How to Cure Harlequin Ichthyosis?

Harlequin ichthyosis is a disease of the skin that involves the severe thickening of the keratin layer of the skin. It develops during fetal development and is apparent at birth. Newborns experience massive deformities in the skin, which include the presence of diamond-shaped and reddish scales on the skin. The thickened keratin layer of the skin also causes other parts of the body to be contracted such as the ears, eyes and penis. The thickened and scaly skin also limits the movement of the newborn. The most dangerous involvement of harlequin ichthyosis is the presence of cracks on the skin that becomes open, which would eventually lead to infections. These infections may lead to serious affectation and lead to sepsis. The opening on the skin also allows moisture and heat to escape, thereby contributing to dehydration and hypothermia.

Harlequin ichthyosis is initially diagnosed inside the womb through the use of ultrasound. Early diagnosis is warranted so that doctors can give the necessary managements and precautions at birth. Because of the massive destruction of keratin layer of the skin, immediate management should be employed. Know the 6 tips to cure Harlequin ichthyosis and keep away your child with this type of skin diseases which are briefly described.

Harlequin Ichthyosis

Establishment of the airway, breathing and circulation at birth

The most important management at birth is the establishment of the ABCs of the newborn. Newborns may require intravenous infusions to prevent dehydration. They are also usually placed in a humidified incubator to maintain the moisture of the skin.

Intravenous infusions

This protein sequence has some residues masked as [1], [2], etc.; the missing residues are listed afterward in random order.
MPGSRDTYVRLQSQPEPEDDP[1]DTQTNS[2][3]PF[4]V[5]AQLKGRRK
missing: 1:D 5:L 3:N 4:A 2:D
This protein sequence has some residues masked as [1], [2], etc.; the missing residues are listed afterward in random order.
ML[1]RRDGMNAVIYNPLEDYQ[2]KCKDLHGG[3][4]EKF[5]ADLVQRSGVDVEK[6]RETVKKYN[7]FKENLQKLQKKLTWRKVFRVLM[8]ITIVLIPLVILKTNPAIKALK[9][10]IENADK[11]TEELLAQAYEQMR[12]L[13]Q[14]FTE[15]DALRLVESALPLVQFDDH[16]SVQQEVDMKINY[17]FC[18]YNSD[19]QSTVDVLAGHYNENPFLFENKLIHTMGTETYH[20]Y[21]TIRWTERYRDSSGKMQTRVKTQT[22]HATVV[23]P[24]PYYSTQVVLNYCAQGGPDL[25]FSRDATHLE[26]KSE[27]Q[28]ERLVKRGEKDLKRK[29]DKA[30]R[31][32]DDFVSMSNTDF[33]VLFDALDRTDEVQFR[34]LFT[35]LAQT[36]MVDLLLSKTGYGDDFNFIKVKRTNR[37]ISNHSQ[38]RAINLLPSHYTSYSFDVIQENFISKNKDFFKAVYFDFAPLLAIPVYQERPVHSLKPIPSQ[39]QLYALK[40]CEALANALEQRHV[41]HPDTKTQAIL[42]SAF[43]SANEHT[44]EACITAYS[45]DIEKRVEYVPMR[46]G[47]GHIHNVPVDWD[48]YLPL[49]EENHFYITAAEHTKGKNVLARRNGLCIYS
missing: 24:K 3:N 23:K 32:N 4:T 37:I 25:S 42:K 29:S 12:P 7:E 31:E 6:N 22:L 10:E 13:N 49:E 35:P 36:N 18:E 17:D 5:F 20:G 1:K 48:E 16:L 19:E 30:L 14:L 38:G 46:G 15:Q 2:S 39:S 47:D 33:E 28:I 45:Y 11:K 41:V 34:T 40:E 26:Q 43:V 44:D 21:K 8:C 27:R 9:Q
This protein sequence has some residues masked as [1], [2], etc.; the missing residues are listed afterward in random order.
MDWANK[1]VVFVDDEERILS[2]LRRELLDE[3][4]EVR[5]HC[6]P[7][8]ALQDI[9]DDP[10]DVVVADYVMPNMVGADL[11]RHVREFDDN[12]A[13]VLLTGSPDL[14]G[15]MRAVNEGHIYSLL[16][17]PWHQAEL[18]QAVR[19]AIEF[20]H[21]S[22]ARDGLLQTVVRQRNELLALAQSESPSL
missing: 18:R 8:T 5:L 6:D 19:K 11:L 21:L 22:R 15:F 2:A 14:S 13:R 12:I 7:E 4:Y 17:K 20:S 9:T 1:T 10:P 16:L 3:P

Because of the cutaneous loss of fluid in the body, intravenous infusions are needed in order to promote hydration of the cells. Fluid replacements are carefully calculated. Babies with harlequin ichthyosis also do not feed well; thereby intravenous infusions are also essential for nutrition.

Systemic retinoids

Systemic retinoids such as Isotretinoin are the drug of choice for harlequin ichthyosis. Retinoids bind with the retinoic acid receptors, which regulates the gene transcriptions. Retinoids are used to regulate the differentiation and proliferation of the keratinocytes. It also causes the immediate desquamation of the hyperkeratotic scales, thereby minimizing the skin appearance of the baby. The most common retinoids that are given include Acitretin, etretinate and isotretinoin. These medications can be given through intravenous route or oral route. Babies need every day treatment of retinoids in order to achieve maximum results. Evidences from patients, reveal that there is increased pliability of the skin, sucking, limb movements and eyelid function following one week of therapy. Retinoids may be needed for several years, and some patients may need it indefinitely.

Ophthalmic lubricants

Due to the exposure keratitis of the eyelids, it usually leads to ectropion or the bulging of the eyes outward. Ophthalmic lubricants protect the conjunctiva by maintaining moisture.

Bathing

Bathing the newborn and infant everyday is very essential in softening the skin and preventing skin infections. Bathing may be at most twice a day. Sodium chloride compresses may also be placed on the skin to soften the hard surface of the skin. Following bathing, a bland or water-based lubricant may be applied on the skin to also soften the hard skin surface.

Prevention of infection

Preventing infection is also one of the top 6 most important managements for harlequin ichthyosis. Maintenance of a sterile environment is needed. Cultures of the skin may be needed frequently to determine any bacteria such as Staphylococcus aureus or Pseudomonas species. Once infection has occurred, sepsis develops fats, which prompts for the use of antibiotics.

Signs of rickets may also be checked because babies usually have impaired vitamin D activation in the skin, which leads to poor calcium absorption and enhanced loss of calcium through the skin. Aside from harlequin ichthyosis, another potential problem that babies and children may experience is periorbital cellulitis

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About Blog Owner

I am Atanu Majumdar, owner of the blog healthadvice4life.com. Healthadvice4life covers articles on various Health and wellness topics. If you like This post, you can follow healthadvice4life on Twitter or On Facebook Or On Google PlusI am Atanu Majumdar, owner of the blog healthadvice4life.com. Healthadvice4life covers articles on various Health and wellness topics. If you like This post, you can follow healthadvice4life on Twitter or On Facebook Or On Google Plus

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